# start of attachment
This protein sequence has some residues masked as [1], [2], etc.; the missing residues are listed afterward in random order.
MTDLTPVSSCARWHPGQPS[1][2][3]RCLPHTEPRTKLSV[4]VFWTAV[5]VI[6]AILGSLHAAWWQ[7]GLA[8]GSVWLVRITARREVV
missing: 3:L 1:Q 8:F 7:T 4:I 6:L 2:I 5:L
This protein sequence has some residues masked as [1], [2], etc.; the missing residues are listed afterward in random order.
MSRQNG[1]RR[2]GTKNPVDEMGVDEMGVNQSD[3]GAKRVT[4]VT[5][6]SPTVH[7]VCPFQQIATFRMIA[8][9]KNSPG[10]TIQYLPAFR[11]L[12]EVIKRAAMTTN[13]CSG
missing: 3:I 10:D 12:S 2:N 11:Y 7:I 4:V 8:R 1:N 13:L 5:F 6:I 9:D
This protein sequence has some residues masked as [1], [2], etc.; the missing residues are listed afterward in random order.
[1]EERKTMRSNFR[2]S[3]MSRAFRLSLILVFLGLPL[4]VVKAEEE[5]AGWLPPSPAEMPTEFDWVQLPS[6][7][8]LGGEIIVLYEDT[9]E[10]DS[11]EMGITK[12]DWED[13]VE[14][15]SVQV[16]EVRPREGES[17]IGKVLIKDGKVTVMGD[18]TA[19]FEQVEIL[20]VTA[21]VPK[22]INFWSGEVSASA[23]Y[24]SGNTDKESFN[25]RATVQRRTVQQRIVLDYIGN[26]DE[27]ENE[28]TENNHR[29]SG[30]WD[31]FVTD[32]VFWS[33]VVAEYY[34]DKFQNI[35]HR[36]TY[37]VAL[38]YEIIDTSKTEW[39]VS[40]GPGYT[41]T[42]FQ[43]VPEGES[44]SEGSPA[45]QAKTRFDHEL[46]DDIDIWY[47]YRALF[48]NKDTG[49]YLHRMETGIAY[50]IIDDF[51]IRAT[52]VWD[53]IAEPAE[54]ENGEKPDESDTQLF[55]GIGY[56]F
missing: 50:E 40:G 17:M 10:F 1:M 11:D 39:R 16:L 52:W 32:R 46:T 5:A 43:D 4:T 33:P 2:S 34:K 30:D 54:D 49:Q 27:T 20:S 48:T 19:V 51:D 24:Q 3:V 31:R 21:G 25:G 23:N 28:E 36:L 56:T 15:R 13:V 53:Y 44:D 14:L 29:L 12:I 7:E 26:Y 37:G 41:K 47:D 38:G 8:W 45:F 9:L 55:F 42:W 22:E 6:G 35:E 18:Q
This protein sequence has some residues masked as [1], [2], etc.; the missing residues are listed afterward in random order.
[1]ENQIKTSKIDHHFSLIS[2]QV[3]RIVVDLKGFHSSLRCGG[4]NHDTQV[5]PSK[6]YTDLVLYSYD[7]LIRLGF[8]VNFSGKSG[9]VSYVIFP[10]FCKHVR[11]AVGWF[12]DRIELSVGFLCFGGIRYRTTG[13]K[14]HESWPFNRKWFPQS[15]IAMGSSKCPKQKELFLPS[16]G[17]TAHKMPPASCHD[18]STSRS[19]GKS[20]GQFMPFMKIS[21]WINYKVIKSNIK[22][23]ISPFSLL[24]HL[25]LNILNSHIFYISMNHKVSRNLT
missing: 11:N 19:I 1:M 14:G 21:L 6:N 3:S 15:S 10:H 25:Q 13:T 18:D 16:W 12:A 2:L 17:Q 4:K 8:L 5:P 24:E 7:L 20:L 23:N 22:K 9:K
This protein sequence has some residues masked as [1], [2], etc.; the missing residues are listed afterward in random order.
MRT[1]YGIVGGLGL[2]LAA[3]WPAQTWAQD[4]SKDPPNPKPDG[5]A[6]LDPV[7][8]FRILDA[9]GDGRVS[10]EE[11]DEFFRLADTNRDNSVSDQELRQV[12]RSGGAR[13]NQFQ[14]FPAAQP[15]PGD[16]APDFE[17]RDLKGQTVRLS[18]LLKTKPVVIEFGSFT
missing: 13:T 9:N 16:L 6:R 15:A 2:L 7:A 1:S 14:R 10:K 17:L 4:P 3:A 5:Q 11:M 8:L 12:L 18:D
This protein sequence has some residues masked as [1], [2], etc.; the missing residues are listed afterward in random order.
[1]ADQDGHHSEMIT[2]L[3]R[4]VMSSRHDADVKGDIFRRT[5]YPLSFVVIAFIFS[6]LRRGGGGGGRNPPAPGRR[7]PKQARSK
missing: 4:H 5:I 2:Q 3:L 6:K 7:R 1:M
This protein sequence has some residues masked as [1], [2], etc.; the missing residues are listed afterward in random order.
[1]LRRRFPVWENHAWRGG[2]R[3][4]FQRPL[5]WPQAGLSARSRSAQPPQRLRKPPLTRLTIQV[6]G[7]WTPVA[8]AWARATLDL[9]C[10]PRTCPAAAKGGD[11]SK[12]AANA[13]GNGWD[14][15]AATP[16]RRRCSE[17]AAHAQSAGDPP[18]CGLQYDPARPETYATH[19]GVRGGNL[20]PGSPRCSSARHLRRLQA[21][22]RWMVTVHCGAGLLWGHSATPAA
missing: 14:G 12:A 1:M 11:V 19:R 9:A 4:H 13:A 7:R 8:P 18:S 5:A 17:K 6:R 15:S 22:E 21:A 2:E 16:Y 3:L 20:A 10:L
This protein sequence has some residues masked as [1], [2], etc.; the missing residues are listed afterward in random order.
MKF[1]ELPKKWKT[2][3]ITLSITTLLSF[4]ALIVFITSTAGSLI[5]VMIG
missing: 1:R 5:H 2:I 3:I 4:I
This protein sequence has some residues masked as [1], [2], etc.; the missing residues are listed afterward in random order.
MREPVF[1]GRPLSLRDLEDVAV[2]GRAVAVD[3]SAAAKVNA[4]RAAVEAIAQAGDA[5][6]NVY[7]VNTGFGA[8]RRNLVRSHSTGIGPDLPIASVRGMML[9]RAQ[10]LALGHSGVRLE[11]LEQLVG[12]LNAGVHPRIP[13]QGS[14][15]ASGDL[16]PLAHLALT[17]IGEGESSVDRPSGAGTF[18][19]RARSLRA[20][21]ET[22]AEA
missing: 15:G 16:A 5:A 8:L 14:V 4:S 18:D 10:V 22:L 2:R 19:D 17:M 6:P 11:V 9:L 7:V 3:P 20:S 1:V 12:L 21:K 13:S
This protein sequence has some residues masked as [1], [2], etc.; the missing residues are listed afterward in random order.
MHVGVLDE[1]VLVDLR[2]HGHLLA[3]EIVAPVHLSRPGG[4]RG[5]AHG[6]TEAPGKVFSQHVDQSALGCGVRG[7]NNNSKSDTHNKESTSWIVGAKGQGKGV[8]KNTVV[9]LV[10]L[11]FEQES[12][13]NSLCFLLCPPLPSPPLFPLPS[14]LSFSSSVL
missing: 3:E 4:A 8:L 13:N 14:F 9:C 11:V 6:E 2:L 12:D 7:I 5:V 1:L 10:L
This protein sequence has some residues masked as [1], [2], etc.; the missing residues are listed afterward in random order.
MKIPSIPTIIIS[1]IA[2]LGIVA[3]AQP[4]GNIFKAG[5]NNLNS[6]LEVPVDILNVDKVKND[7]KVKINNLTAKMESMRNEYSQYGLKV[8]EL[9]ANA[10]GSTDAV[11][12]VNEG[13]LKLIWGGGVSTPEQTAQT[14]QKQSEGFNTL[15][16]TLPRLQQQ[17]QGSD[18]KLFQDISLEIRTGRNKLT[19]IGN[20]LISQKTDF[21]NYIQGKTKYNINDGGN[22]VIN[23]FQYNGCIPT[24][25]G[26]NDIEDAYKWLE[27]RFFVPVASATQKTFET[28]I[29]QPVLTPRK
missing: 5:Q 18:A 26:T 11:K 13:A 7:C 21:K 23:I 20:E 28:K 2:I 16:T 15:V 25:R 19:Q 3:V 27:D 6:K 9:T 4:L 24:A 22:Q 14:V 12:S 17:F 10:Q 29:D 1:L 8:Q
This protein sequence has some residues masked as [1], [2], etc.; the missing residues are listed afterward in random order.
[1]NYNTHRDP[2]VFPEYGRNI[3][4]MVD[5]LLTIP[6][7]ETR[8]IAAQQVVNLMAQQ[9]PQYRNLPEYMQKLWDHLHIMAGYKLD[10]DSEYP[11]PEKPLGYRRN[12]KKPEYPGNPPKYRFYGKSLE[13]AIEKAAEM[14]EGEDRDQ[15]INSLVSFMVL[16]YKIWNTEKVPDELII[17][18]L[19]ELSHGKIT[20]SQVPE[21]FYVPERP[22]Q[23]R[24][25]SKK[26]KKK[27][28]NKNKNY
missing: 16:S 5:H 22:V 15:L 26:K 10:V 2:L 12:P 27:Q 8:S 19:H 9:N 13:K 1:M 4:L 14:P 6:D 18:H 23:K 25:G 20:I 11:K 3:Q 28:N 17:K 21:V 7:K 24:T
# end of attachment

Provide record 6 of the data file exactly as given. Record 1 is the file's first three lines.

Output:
This protein sequence has some residues masked as [1], [2], etc.; the missing residues are listed afterward in random order.
[1]ADQDGHHSEMIT[2]L[3]R[4]VMSSRHDADVKGDIFRRT[5]YPLSFVVIAFIFS[6]LRRGGGGGGRNPPAPGRR[7]PKQARSK
missing: 4:H 5:I 2:Q 3:L 6:K 7:R 1:M